2 July 13 | Kaija Straumanis

The latest addition to our Reviews Section is by P. T. Smith on For a Song and a Hundred Songs by Liao Yiwu, from New Harvest.

Straying for a moment from fiction and poetry reviews, we asked Patrick to contribute re this translated memoir from poet Liao Yiwu, who—let’s just keep it simple—has been through a hell of a lot and then some. Here’s the beginning of Patrick’s review.

With two previous versions confiscated by Chinese authorities before being published in Germany in 2011, and coming now into English with an introduction by 2009 Nobel Prize winner Herta Müller, Liao Yiwu’s memoir of years spent in a human rights–violating Chinese prison comes with immediate political and social creditials; For a Song and a Hundred Songs is a book that you, the educated, enlightened reader “should” read, to learn more about that culturally relevant Other. Yet, with the author’s honesty, poetical eye and ear, and dedication to his own personal sense of China, it becomes something so much more interesting.

Opening with a brief account of his older sister’s life and her tragic death in a bus accident, Liao Yiwu makes it clear that this work is a personal endeavor, calling her his “first imaginary reader.” He begins before the student protests, outside of them, marking change in China by the era of automobiles instead of with any political changes. It soon becomes clear that Yiwu did not intend to be a political poet, in fact had no interest in the process or aims of such poetry. This attitude remains recognizable in him even today. On a number of occasions, he finds bitter, humored satisfaction in knowing that his most loyal readers are policemen reading his writing, looking for threatening political messages, trying to decipher hidden means to object to, an effort which in the end serves as the authorities imbuing the work with a threatening power that was not there till they found it.

Fpr the rest of the review, go here.


Comments are disabled for this article.
....
Berlin
Berlin by Aleš Šteger
Reviewed by Vincent Francone

Randall Jarrell once argued a point that I will now paraphrase and, in doing so, over-simplify: As a culture, we need book criticism, not book reviews. I sort of agree, but let’s not get into all of that. Having finished. . .

Read More >

The Gun
The Gun by Fuminori Nakamura
Reviewed by Will Eells

Like any good potboiler worth its salt, Fuminori Nakamura’s The Gun wastes no time setting up its premise: “Last night, I found a gun. Or you could say I stole it, I’m not really sure. I’ve never seen something so. . .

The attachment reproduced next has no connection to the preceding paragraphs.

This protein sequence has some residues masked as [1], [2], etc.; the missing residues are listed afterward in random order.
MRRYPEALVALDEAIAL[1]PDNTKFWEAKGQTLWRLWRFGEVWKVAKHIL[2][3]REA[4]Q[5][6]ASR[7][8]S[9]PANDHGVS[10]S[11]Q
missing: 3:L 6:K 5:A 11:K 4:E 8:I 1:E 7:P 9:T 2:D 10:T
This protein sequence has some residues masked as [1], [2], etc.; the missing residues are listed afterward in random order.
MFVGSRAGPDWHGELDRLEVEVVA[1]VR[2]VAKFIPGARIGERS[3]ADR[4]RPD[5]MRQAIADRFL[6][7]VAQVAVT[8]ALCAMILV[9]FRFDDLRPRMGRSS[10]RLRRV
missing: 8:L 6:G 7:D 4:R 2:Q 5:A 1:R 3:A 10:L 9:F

Read More >

This Place Holds No Fear
This Place Holds No Fear by Monika Held
Reviewed by Lori Feathers

Heiner Resseck, the protagonist in Monika Held’s thought-provoking, first novel, This Place Holds No Fear, intentionally re-lives his past every hour of every day. His memories are his treasures, more dear than the present or future. What wonderful past eclipses. . .

Read More >

The Room
The Room by Jonas Karlsson
Reviewed by Peter Biello

If you’ve ever worked in a corporate office, you’ve likely heard the phrase, “Perception is reality.” To Björn, the office worker who narrates Jonas Karlsson’s novel The Room, the reality is simple: there’s a door near the bathroom that leads. . .

Read More >

Thérèse and Isabelle
Thérèse and Isabelle by Violette Leduc
Reviewed by Kaija Straumanis

I recently listened to Three Percent Podcast #99, which had guest speaker Julia Berner-Tobin from Feminist Press. In addition to the usual amusement of finally hearing both sides of the podcast (normally I just hear parts of Chad’s side. . .

Read More >

On the Edge
On the Edge by Rafael Chirbes
Reviewed by Jeremy Garber

Let’s not deceive ourselves, man is nothing very special. In fact, there are so many of us that our governments don’t know what to do with us at all. Six billion humans on the planet and only six or seven. . .

Read More >

Rambling Jack
Rambling Jack by Micheál Ó Conghaile
Reviewed by Vincent Francone

“Rambling Jack—what’s that?”
“A novel. Novella, I guess.”
“Yeah, it looks short. What is it, a hundred pages?”
“Sorta. It’s a duel language book, so really, only about… 50 pages total.”
“50 pages?”
“Including illustrations.”
“And this—what. . .

Read More >

The Things We Don't Do
The Things We Don't Do by Andrés Neuman
Reviewed by Tiffany Nichols

Many authors are compared to Roberto Bolaño. However, very few authors have the privilege of having a Roberto Bolaño quote on the cover of their work; and at that, one which states, “Good readers will find something that can be. . .

Read More >

Private Life
Private Life by Josep Maria de Sagarra
Reviewed by Christopher Iacono

In Josep Maria de Sagarra’s Private Life, a man harangues his friend about literature while walking through Barcelona at night:

When a novel states a fact that ties into another fact and another and another, as the chain goes on. . .

Read More >

Dinner
Dinner by César Aira
Reviewed by Lori Feathers

César Aira dishes up an imaginative parable on how identity shapes our sense of belonging with Dinner, his latest release in English. Aira’s narrator (who, appropriately, remains nameless) is a self-pitying, bitter man—in his late fifties, living again with. . .

Read More >

The next few events from our Translation Events Calendar: See More Events >